Use this URL to cite or link to this record in EThOS: http://ethos.bl.uk/OrderDetails.do?uin=uk.bl.ethos.553787
Title: A comparison of the trophic ecology of grazing gastropods on the rocky shores of northern and southern Britain
Author: Notman, Gillian Margaret
Awarding Body: University of Aberdeen
Current Institution: University of Aberdeen
Date of Award: 2011
Availability of Full Text:
Access from EThOS:
Full text unavailable from EThOS. Please try the link below.
Access from Institution:
Abstract:
Intertidal grazing gastropods play an important role in structuring rocky shore communities. For many years the main food resource to these animals was considered to be epilithic biofilms. This study shows that macroalgae are a more important component of gastropod diets than was previously appreciated and that biofilms contribute surprisingly little to their trophic ecology. Stable carbon and nitrogen isotope analyses were used to examine grazer diets, comparing sources of assimilated carbon and nitrogen in gastropod tissues between moderately wave exposed and sheltered sites in northern and southern Britain. Carbon isotope (δ13C) values of biofilms were considerably lower than those of grazing gastropods at all of the sites examined. The δ13C values of grazer tissues were much more closely related to the carbon isotope values of macroalgae, demonstrating the importance of these foods to intertidal grazing gastropods. Nitrogen isotope values were consistent with this conclusion and reflected differences in the source pools of nitrogen between the two sampling regions. Gut contents analysis was used to directly quantify the diet of the intertidal limpet Patella vulgata in detail. Biofilms and corticated/leathery macroalgae contributed most substantially to patterns of ingested materials and limpet diet was strongly influenced by food availability. Animals from sheltered and northern sites consumed more macroalgae whilst animals from southern sites consumed more biofilm. Stable isotope data from mensurative experiments confirmed the important role of food availability in controlling limpet diets. Data from manipulative caging experiments provided further evidence for this effect and also showed that species identity and interspecific competition influence trophic ecology in intertidal gastropods. Patella depressa isotope values remained different from those of Patella vulgata irrespective of food availability and competition in experimental cages. Stable isotope ratios of Patella vulgata and Littorina littorea, distinct in single species cages, converged towards a common value when held together.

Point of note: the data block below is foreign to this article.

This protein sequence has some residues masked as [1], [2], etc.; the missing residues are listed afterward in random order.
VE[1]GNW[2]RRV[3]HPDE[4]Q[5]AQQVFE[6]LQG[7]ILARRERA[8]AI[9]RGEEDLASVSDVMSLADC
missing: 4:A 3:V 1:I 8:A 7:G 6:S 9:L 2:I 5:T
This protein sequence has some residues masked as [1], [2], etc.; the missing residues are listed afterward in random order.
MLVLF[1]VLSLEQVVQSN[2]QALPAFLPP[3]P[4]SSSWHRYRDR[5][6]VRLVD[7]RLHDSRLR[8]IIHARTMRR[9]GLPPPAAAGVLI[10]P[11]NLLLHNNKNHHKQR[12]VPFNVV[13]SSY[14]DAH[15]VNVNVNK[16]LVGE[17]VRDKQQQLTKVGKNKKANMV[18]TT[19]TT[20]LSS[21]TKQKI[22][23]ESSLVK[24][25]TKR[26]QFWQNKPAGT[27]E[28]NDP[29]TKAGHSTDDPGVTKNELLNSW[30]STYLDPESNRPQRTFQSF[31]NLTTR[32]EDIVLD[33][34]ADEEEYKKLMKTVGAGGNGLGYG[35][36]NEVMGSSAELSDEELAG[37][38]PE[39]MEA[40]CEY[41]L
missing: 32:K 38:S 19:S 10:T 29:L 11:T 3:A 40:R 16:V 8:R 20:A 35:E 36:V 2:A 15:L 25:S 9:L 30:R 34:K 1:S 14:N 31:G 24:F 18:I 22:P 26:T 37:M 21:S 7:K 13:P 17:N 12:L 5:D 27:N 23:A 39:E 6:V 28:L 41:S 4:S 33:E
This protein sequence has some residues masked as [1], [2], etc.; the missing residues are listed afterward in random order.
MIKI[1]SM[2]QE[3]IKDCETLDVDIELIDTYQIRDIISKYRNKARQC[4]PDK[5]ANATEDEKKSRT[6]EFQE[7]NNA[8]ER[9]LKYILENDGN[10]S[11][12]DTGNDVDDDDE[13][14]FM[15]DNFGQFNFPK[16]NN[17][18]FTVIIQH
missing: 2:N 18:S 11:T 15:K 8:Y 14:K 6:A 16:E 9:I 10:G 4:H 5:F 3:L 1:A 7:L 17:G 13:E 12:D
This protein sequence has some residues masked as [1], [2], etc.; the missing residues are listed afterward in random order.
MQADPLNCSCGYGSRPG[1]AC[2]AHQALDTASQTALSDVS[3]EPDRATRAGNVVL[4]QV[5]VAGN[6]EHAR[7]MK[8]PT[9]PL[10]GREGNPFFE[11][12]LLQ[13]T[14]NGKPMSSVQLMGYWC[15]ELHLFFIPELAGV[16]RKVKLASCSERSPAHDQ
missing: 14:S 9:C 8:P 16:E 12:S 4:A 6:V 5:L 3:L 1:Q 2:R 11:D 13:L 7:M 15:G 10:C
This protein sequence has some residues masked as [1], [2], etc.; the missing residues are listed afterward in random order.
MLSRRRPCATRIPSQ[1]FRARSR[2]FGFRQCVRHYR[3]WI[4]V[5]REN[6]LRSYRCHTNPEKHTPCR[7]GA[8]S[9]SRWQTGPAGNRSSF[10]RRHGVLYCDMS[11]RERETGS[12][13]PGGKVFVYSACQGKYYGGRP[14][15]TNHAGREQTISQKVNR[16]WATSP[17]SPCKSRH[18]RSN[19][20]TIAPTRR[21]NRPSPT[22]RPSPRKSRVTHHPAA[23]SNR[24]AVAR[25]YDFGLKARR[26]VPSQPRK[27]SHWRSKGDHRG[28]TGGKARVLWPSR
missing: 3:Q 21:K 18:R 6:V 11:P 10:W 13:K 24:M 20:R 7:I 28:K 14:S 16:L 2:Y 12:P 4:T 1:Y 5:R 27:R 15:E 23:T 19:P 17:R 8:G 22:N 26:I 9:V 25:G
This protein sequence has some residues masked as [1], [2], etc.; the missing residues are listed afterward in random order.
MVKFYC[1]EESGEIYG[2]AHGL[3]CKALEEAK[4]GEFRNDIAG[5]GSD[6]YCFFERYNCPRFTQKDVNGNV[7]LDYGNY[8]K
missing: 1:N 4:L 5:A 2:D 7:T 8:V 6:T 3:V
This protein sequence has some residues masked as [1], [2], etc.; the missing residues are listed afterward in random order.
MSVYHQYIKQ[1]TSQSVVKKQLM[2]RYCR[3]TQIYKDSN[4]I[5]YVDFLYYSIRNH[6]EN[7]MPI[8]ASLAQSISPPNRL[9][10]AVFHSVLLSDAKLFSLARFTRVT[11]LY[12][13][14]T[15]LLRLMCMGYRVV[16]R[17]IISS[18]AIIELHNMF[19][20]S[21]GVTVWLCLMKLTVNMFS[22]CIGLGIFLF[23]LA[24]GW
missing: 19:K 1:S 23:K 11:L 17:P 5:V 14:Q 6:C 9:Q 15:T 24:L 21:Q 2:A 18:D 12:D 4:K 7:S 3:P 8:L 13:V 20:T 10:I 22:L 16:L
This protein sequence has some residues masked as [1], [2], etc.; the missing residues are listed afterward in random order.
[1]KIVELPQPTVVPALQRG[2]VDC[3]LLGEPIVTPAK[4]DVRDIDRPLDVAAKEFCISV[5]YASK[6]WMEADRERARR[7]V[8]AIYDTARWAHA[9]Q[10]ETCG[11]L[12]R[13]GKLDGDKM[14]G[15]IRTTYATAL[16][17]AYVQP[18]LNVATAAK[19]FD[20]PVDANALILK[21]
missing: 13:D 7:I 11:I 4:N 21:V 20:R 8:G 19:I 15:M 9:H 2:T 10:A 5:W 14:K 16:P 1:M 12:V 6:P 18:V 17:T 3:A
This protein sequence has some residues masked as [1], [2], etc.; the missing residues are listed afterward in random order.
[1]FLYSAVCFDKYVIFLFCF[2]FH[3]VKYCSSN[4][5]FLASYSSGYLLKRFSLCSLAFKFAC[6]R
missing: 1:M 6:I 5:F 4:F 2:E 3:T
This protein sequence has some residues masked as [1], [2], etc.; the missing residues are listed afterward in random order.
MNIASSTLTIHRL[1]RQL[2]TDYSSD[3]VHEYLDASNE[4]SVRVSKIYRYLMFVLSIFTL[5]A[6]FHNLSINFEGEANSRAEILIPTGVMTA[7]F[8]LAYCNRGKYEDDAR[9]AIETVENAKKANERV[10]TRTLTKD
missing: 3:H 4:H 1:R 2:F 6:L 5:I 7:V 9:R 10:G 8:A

Supervisor: Not available Sponsor: Not available
Qualification Name: Thesis (Ph.D.) Qualification Level: Doctoral
EThOS ID: uk.bl.ethos.553787  DOI: Not available
Keywords: Gastropoda ; Coastal ecology
Share: